Would the Australian megafauna have become extinct if humans had never colonised the continent? Comments on 'A review of the evidence for a human role in the extinction of Australian megafauna and an alternative explanation' by S.Wroe and J.Field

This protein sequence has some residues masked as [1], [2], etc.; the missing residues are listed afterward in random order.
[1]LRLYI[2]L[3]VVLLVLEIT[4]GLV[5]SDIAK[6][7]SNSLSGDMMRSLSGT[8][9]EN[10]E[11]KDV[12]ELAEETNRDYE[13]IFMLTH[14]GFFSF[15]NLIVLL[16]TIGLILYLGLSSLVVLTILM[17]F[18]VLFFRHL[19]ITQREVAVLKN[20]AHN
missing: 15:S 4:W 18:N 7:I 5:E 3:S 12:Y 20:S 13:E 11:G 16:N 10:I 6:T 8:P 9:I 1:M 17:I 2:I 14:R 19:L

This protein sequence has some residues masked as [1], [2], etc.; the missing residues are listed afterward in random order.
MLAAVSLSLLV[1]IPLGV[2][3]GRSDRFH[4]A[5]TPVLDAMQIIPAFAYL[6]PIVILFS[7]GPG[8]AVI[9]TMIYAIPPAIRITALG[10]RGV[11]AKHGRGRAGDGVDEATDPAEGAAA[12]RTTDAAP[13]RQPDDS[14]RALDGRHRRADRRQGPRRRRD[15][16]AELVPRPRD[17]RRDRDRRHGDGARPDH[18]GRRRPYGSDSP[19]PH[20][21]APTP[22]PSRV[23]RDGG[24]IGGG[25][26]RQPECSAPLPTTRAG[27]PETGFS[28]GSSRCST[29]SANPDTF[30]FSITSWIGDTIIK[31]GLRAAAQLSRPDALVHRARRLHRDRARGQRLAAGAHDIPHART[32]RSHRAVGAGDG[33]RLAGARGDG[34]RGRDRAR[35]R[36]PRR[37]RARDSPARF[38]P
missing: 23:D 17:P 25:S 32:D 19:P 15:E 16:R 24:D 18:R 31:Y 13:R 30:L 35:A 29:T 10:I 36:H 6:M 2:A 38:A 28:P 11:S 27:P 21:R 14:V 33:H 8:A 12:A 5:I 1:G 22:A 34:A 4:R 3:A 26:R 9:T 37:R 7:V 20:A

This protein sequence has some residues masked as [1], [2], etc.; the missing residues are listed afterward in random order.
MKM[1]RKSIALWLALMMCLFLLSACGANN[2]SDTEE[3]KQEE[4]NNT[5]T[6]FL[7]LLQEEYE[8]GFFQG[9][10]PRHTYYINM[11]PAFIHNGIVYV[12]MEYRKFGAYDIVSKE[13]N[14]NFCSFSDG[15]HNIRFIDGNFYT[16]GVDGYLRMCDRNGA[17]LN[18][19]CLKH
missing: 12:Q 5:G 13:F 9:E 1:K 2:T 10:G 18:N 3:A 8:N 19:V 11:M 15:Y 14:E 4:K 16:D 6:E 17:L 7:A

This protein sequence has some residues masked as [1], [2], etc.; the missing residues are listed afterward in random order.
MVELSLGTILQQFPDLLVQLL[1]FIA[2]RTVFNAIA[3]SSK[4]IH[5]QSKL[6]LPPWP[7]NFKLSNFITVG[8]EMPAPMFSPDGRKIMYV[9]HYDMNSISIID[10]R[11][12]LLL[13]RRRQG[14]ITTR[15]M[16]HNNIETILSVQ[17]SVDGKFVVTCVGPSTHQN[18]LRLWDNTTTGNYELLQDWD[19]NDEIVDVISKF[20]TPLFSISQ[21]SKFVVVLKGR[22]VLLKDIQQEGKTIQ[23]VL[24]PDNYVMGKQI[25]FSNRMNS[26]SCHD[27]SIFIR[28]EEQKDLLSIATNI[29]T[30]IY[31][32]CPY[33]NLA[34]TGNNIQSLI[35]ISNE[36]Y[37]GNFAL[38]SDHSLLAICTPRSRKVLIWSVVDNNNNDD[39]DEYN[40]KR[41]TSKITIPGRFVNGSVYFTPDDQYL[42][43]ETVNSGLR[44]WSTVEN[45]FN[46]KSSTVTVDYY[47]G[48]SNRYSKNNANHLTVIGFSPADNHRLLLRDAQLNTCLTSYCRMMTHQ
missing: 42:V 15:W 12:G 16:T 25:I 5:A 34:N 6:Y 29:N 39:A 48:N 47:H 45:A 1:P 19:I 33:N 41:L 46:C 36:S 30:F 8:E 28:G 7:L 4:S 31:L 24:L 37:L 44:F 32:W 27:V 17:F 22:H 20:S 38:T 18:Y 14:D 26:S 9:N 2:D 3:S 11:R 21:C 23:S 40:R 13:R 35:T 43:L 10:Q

The problem of the worldwide extinction of a diverse assemblage of Late Pleistocene and Holocene large-bodied animals continues to cause debate (Brook and Bowman, 2002; Barnosky et al., 2004; Burney and Flannery, 2005; Koch and Barnosky, 2006). The most recent contribution on the Australian megafaunal extinction (Wroe and Field, 2006), argues for a staggered series of extinctions over multiple glacial cycles, with most megafaunal extinctions predating the arrival of humans and driven primarily by climate change eventually causing a ‘hydrological threshold’ to be breached. At this point, accessible water became too scarce for megafauna to forage successfully. Although Wroe and Field (2006) highlight a range of ideas under consideration, they provide a selective interpretation which does not come to terms with biology and ignores or misinterprets current evidence.
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